Despite the proven impact that knowing these scores can have on patient health, primary care providers are not widely adopting risk assessments as a regular part of patient screenings. The reason: Too many barriers within the practice, which according to one study, included insufficient time, lack of documented clinical workflows to use a calculator, difficulty accessing calculators and not having the necessary information to input into a calculator.
Many primary care providers are unable to automatically calculate ASCVD risk scores because they rely on disparate tools and manual processes. In some cases, physicians assistants and nursing teams have a time-consuming undertaking that includes compiling a list of all at-risk patients, digging around EHRs to find data on each factor for each patient, then calculating scores using a separate app or website. In other cases, doctors may gather the data at the point of care, but not have the ability to automatically generate a risk score. Not having this information available when the patient arrives ultimately cuts into time the doctors can spend focusing on patient care.
Integration of ASCVD risk assessments into EHR workflows with actionable clinical decision support tools is key to ensuring that primary care providers can effectively help patients benefit from early screening and preventative actions. Rather than manually risk stratifying patients, providers should look to solutions that pull relevant data from the EHR into a single view and allow clinicians and the care management team to filter by ASCVD risk and prioritize patients who may be at the highest risk. When clinicians know their patient’s ASCVD risk score, they can better communicate the potential risks, as well as determine if interventions, such as use of statins, or other lifestyle changes are needed.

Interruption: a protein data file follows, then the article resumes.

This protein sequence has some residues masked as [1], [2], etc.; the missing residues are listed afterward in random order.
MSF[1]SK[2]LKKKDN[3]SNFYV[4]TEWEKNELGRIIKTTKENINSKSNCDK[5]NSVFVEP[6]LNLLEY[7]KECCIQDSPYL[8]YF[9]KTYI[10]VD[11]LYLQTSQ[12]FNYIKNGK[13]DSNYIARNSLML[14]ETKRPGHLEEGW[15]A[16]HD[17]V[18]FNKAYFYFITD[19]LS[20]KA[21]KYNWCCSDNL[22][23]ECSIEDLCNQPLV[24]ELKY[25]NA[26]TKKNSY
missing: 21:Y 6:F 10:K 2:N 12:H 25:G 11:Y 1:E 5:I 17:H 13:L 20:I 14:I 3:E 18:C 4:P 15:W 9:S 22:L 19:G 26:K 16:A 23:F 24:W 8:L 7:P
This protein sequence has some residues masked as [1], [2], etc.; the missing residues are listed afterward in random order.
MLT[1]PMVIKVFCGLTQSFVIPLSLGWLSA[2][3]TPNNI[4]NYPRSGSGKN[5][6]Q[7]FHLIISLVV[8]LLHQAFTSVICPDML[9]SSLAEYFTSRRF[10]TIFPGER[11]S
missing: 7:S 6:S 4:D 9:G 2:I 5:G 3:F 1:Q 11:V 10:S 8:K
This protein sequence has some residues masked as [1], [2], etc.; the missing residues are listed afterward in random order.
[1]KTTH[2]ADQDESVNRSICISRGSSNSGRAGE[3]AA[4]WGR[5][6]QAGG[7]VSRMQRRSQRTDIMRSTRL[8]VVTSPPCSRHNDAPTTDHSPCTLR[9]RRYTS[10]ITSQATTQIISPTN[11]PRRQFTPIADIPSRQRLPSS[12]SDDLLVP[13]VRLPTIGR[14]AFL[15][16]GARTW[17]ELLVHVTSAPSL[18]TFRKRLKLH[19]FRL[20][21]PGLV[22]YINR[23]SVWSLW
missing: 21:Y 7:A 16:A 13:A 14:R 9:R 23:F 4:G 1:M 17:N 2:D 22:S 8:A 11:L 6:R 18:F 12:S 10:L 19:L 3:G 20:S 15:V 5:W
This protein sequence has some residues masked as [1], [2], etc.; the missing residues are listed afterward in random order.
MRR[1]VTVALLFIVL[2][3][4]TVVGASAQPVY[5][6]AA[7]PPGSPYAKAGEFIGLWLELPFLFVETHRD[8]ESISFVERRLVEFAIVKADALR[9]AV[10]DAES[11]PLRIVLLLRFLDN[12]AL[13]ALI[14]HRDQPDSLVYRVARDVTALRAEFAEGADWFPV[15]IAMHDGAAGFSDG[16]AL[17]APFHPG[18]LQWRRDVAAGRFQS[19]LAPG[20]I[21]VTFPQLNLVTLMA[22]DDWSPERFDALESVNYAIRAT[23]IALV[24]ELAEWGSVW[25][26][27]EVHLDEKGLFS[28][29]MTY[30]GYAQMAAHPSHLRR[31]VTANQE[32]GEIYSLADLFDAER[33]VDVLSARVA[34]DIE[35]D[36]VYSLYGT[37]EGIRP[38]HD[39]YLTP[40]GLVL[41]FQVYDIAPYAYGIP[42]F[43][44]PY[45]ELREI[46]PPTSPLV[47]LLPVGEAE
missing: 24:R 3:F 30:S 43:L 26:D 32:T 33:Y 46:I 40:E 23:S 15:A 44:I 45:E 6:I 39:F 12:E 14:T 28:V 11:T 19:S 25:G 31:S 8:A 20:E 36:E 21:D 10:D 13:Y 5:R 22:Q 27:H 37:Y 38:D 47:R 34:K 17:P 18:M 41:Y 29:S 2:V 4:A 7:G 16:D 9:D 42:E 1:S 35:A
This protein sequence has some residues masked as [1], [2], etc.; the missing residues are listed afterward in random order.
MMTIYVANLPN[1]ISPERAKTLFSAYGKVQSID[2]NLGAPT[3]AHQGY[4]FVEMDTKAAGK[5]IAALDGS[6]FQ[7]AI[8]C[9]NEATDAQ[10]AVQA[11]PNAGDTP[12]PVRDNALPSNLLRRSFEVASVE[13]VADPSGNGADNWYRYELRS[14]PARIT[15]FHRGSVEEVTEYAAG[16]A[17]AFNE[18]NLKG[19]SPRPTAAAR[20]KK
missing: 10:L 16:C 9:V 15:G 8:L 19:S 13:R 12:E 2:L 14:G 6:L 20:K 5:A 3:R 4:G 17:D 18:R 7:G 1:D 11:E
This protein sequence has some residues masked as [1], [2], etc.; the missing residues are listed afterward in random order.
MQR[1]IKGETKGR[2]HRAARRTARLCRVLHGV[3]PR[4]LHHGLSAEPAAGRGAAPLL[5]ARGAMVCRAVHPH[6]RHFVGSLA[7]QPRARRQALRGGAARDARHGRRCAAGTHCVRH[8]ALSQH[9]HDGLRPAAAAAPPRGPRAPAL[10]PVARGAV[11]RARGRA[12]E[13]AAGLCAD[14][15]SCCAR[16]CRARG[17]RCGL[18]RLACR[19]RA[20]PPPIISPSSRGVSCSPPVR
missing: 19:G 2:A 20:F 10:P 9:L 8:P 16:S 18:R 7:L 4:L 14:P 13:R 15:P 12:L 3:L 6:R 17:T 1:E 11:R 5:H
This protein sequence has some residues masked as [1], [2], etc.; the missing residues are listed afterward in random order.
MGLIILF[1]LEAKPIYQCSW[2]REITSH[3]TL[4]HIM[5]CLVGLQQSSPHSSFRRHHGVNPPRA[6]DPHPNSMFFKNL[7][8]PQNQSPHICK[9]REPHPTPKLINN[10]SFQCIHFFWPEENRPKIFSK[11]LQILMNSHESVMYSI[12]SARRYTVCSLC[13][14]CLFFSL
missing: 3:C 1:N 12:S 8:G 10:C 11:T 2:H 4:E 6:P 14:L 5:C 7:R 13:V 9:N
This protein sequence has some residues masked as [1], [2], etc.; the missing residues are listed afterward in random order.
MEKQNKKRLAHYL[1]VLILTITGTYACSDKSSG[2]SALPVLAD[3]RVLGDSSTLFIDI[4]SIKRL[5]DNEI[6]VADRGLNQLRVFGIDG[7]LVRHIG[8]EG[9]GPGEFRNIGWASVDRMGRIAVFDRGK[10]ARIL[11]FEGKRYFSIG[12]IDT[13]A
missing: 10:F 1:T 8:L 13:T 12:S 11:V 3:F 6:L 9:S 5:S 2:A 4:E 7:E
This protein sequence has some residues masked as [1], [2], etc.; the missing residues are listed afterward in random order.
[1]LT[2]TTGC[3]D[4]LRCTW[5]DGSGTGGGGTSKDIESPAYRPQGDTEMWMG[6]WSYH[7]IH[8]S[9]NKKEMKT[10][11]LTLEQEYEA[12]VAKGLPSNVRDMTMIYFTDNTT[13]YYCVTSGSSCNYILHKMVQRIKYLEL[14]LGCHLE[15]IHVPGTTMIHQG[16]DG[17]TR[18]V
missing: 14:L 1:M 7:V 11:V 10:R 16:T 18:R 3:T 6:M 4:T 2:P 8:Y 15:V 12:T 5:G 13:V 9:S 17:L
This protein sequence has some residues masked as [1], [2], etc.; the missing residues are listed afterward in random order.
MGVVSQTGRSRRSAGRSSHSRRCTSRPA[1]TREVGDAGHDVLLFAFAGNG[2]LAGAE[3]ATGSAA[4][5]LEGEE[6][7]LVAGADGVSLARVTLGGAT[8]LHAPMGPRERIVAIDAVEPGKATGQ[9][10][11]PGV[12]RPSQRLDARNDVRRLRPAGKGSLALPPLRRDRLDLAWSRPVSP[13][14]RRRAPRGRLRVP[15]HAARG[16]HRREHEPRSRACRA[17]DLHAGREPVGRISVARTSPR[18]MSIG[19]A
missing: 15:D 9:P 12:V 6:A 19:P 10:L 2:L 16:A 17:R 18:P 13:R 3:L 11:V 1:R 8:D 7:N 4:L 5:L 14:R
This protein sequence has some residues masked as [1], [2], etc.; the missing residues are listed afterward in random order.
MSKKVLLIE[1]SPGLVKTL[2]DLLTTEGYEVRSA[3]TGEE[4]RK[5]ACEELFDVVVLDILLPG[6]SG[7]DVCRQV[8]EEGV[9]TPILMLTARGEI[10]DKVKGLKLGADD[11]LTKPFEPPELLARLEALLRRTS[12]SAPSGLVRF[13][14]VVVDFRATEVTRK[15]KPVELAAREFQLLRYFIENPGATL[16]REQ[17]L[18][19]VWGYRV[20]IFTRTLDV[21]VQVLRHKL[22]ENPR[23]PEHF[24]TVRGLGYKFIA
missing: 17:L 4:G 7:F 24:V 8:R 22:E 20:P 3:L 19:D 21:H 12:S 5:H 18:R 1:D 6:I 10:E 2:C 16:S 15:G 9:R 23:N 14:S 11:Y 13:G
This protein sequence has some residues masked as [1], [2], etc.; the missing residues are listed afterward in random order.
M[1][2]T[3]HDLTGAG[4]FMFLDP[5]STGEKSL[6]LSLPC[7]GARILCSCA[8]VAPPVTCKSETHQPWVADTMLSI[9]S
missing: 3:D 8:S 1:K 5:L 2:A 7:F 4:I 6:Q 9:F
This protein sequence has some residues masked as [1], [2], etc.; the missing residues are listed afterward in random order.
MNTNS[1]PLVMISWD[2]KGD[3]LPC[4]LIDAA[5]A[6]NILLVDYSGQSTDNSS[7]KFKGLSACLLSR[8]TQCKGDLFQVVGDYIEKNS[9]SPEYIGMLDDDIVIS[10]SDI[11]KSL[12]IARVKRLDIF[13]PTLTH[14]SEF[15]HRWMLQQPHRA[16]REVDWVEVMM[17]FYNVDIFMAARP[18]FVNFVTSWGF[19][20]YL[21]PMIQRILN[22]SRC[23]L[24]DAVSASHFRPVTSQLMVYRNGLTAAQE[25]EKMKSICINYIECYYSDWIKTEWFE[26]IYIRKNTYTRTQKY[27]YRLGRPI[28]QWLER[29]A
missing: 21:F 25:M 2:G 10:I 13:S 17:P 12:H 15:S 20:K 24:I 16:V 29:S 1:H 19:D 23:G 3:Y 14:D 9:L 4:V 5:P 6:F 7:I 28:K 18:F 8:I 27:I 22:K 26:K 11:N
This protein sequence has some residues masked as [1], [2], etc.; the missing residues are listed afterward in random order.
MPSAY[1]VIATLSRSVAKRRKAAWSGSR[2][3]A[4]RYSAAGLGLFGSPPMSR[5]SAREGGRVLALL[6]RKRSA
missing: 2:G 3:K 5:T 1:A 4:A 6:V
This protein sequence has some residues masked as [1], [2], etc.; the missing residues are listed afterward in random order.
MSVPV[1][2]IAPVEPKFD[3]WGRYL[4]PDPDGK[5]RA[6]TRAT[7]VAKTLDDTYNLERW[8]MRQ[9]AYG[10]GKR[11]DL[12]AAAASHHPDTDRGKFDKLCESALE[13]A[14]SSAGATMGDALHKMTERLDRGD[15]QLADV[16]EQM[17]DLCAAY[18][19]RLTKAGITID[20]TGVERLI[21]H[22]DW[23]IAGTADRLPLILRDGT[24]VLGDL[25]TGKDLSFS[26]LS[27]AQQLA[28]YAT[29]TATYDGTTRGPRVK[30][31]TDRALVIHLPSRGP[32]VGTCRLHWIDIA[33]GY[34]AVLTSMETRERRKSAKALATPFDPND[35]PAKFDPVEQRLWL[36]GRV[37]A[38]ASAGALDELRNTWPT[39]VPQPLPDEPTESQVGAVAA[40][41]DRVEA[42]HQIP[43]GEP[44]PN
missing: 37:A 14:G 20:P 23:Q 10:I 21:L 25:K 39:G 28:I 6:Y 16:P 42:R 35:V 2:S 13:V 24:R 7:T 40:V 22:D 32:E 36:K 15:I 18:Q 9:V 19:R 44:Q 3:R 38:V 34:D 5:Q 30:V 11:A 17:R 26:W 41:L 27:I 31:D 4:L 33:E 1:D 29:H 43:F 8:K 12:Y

Cardiovascular disease is not something that occurs rapidly. Risk factors are well known, and in most cases, early intervention can significantly reduce the risk of events such as heart attacks, strokes and death that commonly result from the disease. Prevention – starting at the primary care doctor’s office – is necessary to minimize the onset of cardiovascular disease and the significant number of deaths it causes each year. By integrating proven tools, like ASCVD risk assessments, into clinical workflows, patients and providers can get an early start on identifying potential issues and lessening the chance issues like high blood pressure and cholesterol will turn into significant health events later in life.
Lucienne Marie Ide, M.D., PH.D., is the Founder and Chief Executive Officer of Rimidi, a leading clinical management platform designed to optimize clinical workflows, enhance patient experiences and achieve quality objectives. She brings her diverse experiences in medicine, science, venture capital and technology to bear in leading Rimidi’s strategy and vision. Motivated by the belief that we can do so much better as individuals, in industry and society, Lucie left clinical medicine to join the ranks of healthcare entrepreneurs who are trying to revolutionize an industry.